CORY MAYE….Last night I wrote that something about the Cory Maye case “continues to niggle at me,” and this morning I’m still feeling a little bit niggled. To start, here’s Jonathan Adler’s summary of the case over at The Corner:
In the process of executing a warranted no-knock search on Maye’s neighbor in the middle of the night, cops burst into Maye’s home, unannounced. Maye woke up and, fearing for his life (that of his 18-month-old child), fired on one of the police, who later died from the wound. The cop’s death is a horrible tragedy, but the cause was the cops’ mistake ? breaking down the door of the wrong home ? not Cory Maye’s. If Maye reasonably believed his life was in danger, the shooting was self-defense.
I’m reproducing this only because versions like Adler’s are rapidly becoming conventional wisdom. But Radley Balko, who has been pursuing this case, has documented that this isn’t what really happened.
To begin with, it turns out that police didn’t mistakenly believe that Maye’s door was just a side door to his neighbor’s home (Maye and his neighbor shared a duplex). They knew perfectly well that Maye and his neighbor lived in separate residences and they had warrants for both houses.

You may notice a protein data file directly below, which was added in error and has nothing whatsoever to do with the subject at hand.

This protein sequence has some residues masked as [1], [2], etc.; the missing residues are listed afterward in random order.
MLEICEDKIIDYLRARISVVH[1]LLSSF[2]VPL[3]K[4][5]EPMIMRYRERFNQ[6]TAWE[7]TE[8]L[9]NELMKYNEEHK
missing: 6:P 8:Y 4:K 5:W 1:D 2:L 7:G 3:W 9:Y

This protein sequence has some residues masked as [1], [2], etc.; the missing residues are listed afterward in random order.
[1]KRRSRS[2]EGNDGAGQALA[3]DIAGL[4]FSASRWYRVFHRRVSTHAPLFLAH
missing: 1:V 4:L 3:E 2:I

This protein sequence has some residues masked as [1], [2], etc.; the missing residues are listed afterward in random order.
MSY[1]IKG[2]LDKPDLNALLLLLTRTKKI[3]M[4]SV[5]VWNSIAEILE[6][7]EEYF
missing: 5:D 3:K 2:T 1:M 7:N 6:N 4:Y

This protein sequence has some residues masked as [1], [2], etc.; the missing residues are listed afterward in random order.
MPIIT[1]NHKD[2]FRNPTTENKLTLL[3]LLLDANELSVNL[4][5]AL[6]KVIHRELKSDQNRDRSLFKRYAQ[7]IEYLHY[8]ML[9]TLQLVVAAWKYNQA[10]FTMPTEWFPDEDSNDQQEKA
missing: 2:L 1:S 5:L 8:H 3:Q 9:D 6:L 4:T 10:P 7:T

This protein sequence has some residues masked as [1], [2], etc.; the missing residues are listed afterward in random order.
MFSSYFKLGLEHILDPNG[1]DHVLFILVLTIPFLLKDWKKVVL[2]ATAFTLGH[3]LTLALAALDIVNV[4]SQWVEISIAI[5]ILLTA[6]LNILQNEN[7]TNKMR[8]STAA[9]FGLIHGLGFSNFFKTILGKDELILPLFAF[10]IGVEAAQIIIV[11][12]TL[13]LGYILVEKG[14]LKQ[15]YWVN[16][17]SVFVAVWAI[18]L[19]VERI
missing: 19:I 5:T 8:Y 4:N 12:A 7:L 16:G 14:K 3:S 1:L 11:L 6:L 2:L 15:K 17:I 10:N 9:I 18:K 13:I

This leads directly to an even bigger problem with the conventional wisdom: Adler states as fact that the police failed to announce themselves before breaking into Maye’s house, which means that Maye might justifiably have fired his gun because he was frightened that someone was breaking in to rob or assault him. But that’s precisely one of the facts in question. If police thought Maye’s door was just a side door to his neighbor’s house, it’s reasonable to suppose they might not have announced themselves. After all, why anounce yourself twice to the same residence? But it turns out they did know Maye lived in a separate house, which makes it considerably more likely that they really did announce themselves. After all, why wouldn’t they? Apparently they did it next door.
Now, as near as I can tell, this case is still a travesty. Maye had no criminal record; there’s no reason to think he would have fired his gun if he’d known that cops were breaking into his house; investigators initially reported that they found no drugs in Maye’s house but then mysteriously found some the next day; and Maye was apparently beaten pretty thoroughly by police after he was arrested. Oh, and the police officer was the son of the police chief; he was white; Maye is black; and the Mississippi jury was mostly white.
In other words, this still sounds like a serious miscarriage of justice, and there’s certainly no way that Maye should be a candidate for the death penalty. Still, we should keep our facts straight.